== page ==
The management team, headed up by money man Garth Johnson and geologist Drew Cadenhead, undoubtedly have form.
Looking to repeat success..
With this venture, they are looking to repeat the success they had with TAG Oil, which they took to a $660mln market cap firm from a financially stressed one worth about $2mln.
Chief among their plans at Pulse involves their newly acquired Bigoray assets, whose development should mark an absolute game- changer for the firm in terms of scale.
Chief executive Johnson said excitedly of Bigoray "Drew and I have been partners for 15 years. We looked all over and I've never come across an opportunity where we can make such a big value-add to reserves, cash flow and NPV10 without taking on a lot of risk - without drilling an exploration well."
This is one of two assets the firm has bought, the other being located in Queenstown in southern Alberta, which already generates around 70 boe/d (barrels of oil equivalent per day).
So lets drill down a bit more at Bigoray and see why it's sparked such excitement.
Johnson explained how the firm originally looked at the project as a conventional oil play, but after some further research, realised it could yield much more, by employing an enhanced oil recovery program - in this case via miscible flooding.
Current reserves of 1.67mln boe..
Pulse's current reserve base stands at around 1.67mln boe with a net present value of $11.6mln.
"We have an opportunity in front of us, without drilling a well, to increase our NPV10 of reserves to, on a low case, about $170mln and on a high case $215mln," he told Proactive.
Bigoray consists of the Cardium oil pools, the Mannville gas pools, the Pekisko oil pool and the Nisku oil pools. It is the latter, which is key to the growth story here.
There are around 50 of these Devonian age reefs - 1 to 2km across - discovered in the late 1970s and Pulse has interests in two of them. Most have been subjected to enhanced oil recovery techniques, which saw average recovery of about 80% of the oil in place.
Pulse's Nisku D and E pools have about 27mln barrels in place, 9mln of which have been recovered from simple waterflood, and the firm reckons there are about 12mln barrels it can still recover.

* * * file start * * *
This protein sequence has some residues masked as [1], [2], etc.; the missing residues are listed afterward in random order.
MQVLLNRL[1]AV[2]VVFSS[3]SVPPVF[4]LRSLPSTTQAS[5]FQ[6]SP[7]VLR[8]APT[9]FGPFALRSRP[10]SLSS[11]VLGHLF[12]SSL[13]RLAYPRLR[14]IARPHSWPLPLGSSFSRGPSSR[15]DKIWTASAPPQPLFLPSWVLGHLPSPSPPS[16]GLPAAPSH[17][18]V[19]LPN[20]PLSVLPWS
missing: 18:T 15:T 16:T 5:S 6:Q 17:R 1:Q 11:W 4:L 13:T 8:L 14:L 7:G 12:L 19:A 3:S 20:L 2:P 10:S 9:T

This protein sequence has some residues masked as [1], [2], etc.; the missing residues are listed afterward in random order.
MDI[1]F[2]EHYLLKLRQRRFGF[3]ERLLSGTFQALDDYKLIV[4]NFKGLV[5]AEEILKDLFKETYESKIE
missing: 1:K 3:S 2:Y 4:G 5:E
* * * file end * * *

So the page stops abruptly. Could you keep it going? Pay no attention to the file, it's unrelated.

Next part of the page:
Johnson explained how a nearby pool was originally producing around 2,000 boe a day, but after the miscible flood, that increased to 3,000 boe, which then flat-lined at that level for the next seven to eight years.
"We reckon we can grow production from about 100 gross boe per day to well over 4,000 barrels with the implementation of the miscible flood..," said the company boss, adding that at level Pulse could likely be seen as a takeover target.
In simple terms, the process involves pumping in a solvent and then a gas, which reduces the viscosity of the oil, making it easier to get out.
It's low cost too, says Johnson, costing about $3mln for initial infrastructure for each reef.
Bigoray also has opportunities to reactivate conventional wells at low cost and Johnson says with just some Nisku wells being reactivated that have been on waterflood and bringing the Mannville wells on stream Pulse could add around 700 boe/d of gross output for a cost of approximately $2mln.
Getting it's house in order...
But before all that, Pulse is keen to get it's house in order and wants to have full control of its assets. To that end, it's keen to buy out two partners it has on the Bigoray play so that’s where Johnson and Cadenhead are currently focussed.
It is an opportune moment to make such deals at reasonable cost as the oil market is under pressure and firms are looking for exits completely or to free up limited capital to focus on core areas of their operations.
It's worth mentioning here that Pulse also has the Queenstown assets in southern Alberta, which, it says, represent a fantastic longer term (5-6) year play opportunity.
Here, Pulse owns a 100% interest in over 30,000 acres and 70 boe/d of current production and 20 development drilling locations already earmarked.
Last month, the firm said a new geophysical study means Pulse knows where to focus on the highest productivity areas within the prolific Mannville lithic channels, and it reckons it can generate initial output of 200boe/d for the first 60 days of each new well and then producing on predictable, low decline rates for years to come.
So it's all looking quite exciting for the group, which only went public in March this year. It is already profitable at the operational level, and management has certainly put its money where its mouth is.
Cadenhead and Johnson combined have put in around $1.3mln of their own money in the venture, and are convinced it will grow.
The market cap is about $7mln yet the book value of the assets alone are worth $14mln, explains Johnson, which would support a share price of double where they are now at 10 Canadian cents.
"We don't want to put the company at risk. We want to make profits," said Johnson.
Pulse raised C$4.8mln in June and has no plans to raise any money, at least in the next three to six months, while it focuses on consolidating its exciting assets.